Lend Lease us and other Allies

Discussion in 'Military History and Militaria' started by the_boy_syrup, Oct 30, 2011.

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  1. the_boy_syrup

    the_boy_syrup LE Book Reviewer

    Quick question on Lend Lease in WW2.

    I know our colonial cousins supplied us and many others under Lend Lease and we offered them access to certain things we had in a reprocipical deal (such as Spitfires, airbases etc)
    However my question is this we paid our final £42 million in 2006 and Ed Bals thanked the yanks
    IIRC the Soviets defaulted and refused to pay. Gorbachev made a payment in about 1989 as a gesture of peace between the U.S.S.R AND the U.S.A.

    We however equipped units such as the Polish Army with Shermans and Jeeps that we bought under Lend Lease
    We also equpped other units from many nations

    Did we recieve anything back off them or did we pay for the lot?
     
  2. As I understand it "Lend Lease" principally refers to an American Government Act. So it was the U.S. Lend Lease Act of 1940 or 1941. That was the legal authority for the US to loan or ship out equipment, Destroyers, supplies etc.
     
  3. I'm not sure that you'll find an answer. We had a huge LL thread on here some time ago, and I don't recall that there were any links to any sort of academic work or government reports that provided a detailed accounting for LL and war loans.

    There were many LL agreements between the allied nations - even New Zealand LL being given to the USA.

    As a general principle, the USA claimed retained ownership of all US-donated LL equipment, presumably including anything passed onto allied nations by UK. Many aspects of LL are not clear, however. E.g. USA built 1 million Lee Enfield No4 rifles and included these under LL, despite the fact that the rifles were a UK sovereign design and were paid for in cash.
     
  4. The other side of the coin is that we the Brits freely gave ideas and technological data and experimental items to the americans for them to progress research and development. cavity magnetron for example.
     
  5. seaweed

    seaweed LE Book Reviewer

    In theory everything LL remaining in 1945 had to be either paid for or shipped back to the US. In practice the US didn't want or need a lot of what was left (there must have been huge surpluses still pouring out of their factories). We didn't want the cost or logisitic difficulties involved in sending stuff back, and in any case we were disastrously short of ships for which the priority was to repatriate PoWs, internees and time-expired servicemen back home and Oz & NZ bods back from UK etc etc. One result was that the British Pacific Fleet shovelled large numbers of US LL aircraft over the side into the ocean and also, for instance, brand new engines still in their crates. Stopping the supply chain in some cases was almost impossible and ammunition was being freighted into Italy only to be put in landing craft, taken out to sea and ditched. In the case of the aircraft, when Korea blew up we had to go war in our socks as usual and sent HMS Triumph up from Hong Kong with Seafires, whereas we had been as far as possible replacing these with US Corsairs because of the Seafire's proven inadequacy as a carrier aircraft. We had to go back cap-in-hand to the US to buy (for instance) Avengers. (But the main reason the FAA's British aircraft were crap was the All Fools' Day decision of 1918 to start up the RAF).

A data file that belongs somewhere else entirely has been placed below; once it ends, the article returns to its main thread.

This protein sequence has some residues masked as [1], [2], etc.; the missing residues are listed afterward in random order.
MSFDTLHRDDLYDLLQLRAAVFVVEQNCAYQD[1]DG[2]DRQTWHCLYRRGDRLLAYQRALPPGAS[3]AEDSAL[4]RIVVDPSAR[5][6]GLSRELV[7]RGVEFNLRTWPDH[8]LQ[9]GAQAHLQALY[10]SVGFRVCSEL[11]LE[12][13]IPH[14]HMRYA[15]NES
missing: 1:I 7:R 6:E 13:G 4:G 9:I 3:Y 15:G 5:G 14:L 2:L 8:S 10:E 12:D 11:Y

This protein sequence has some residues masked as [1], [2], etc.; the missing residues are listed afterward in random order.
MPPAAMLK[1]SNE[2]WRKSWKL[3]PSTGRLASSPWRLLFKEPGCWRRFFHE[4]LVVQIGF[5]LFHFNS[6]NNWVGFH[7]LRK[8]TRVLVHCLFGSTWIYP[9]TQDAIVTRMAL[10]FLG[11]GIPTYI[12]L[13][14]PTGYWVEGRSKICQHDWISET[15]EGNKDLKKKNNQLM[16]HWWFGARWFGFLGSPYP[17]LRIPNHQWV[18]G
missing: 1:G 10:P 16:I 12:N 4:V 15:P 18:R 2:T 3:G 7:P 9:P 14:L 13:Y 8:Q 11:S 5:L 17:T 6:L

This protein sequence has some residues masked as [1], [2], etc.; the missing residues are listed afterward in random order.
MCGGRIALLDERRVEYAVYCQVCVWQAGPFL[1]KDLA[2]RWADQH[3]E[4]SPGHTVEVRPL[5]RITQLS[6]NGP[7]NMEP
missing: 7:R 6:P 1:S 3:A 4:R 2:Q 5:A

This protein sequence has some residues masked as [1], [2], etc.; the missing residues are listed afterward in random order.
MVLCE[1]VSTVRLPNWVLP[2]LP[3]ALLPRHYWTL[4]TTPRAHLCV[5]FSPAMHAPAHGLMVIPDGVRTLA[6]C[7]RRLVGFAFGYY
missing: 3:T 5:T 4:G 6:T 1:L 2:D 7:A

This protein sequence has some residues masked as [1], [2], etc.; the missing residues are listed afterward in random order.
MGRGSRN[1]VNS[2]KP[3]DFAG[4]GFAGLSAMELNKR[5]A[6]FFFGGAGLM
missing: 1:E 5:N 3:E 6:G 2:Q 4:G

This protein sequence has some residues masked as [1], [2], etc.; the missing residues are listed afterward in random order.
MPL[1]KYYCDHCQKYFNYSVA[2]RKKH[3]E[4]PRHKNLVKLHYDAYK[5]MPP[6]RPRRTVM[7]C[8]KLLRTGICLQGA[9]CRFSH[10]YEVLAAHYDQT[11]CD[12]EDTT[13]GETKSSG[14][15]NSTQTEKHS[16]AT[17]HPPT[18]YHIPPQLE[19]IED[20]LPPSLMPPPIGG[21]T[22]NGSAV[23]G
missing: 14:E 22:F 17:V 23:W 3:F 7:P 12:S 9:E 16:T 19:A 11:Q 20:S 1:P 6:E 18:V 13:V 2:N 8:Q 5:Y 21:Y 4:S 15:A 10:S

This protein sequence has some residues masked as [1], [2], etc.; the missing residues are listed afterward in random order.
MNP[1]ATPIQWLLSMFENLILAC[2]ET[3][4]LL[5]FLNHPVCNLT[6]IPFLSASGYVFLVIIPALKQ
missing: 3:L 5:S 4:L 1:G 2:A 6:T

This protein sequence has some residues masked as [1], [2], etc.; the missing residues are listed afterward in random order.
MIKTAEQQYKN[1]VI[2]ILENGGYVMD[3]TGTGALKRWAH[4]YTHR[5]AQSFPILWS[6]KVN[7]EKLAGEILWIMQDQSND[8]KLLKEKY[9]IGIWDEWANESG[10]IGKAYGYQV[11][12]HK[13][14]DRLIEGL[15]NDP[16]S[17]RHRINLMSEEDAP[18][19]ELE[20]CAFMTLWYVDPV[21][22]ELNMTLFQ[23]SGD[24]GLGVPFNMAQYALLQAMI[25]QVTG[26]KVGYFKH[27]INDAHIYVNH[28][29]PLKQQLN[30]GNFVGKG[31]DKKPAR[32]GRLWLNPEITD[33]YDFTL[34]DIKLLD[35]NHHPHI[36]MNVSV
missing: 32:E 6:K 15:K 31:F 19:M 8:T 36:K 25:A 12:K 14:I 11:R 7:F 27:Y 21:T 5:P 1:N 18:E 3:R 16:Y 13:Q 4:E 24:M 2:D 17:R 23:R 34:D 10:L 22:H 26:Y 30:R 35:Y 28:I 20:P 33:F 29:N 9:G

As to technology, the Mustang with its original Allison engine was a flop until that was replaced by Packard-built Merlins (and the Mustang was still doing a good job in Korea).

    Congress jacked in LL pretty much as soon as the war was over and called in the debt, which fitted in nicely with the US war aim of bankrupting Britain and destroying the British (and other) Empires so as to open their markets to US business (which has been calling the tune since 1776).

    Starving odds and sods in Africa are the beneficiearies of this, and the US policy of 'decolonisation' came home to roost in Vietnam no mean tune. But who would ever expect Americans to understand the world outside their shores.
     
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  6. Worse than that - the Gas Turbine. GE would not be building jets now, were it not for that decision.
     
  7. seaweed

    seaweed LE Book Reviewer

    Attlee gave our jet engine info to the Soviets so that they could build the Mig 15 that was used against us in Korea.
     
  8. Most of the first Batch of Remington Made M1903's Springfields from 1941 were marked and sent to NZ.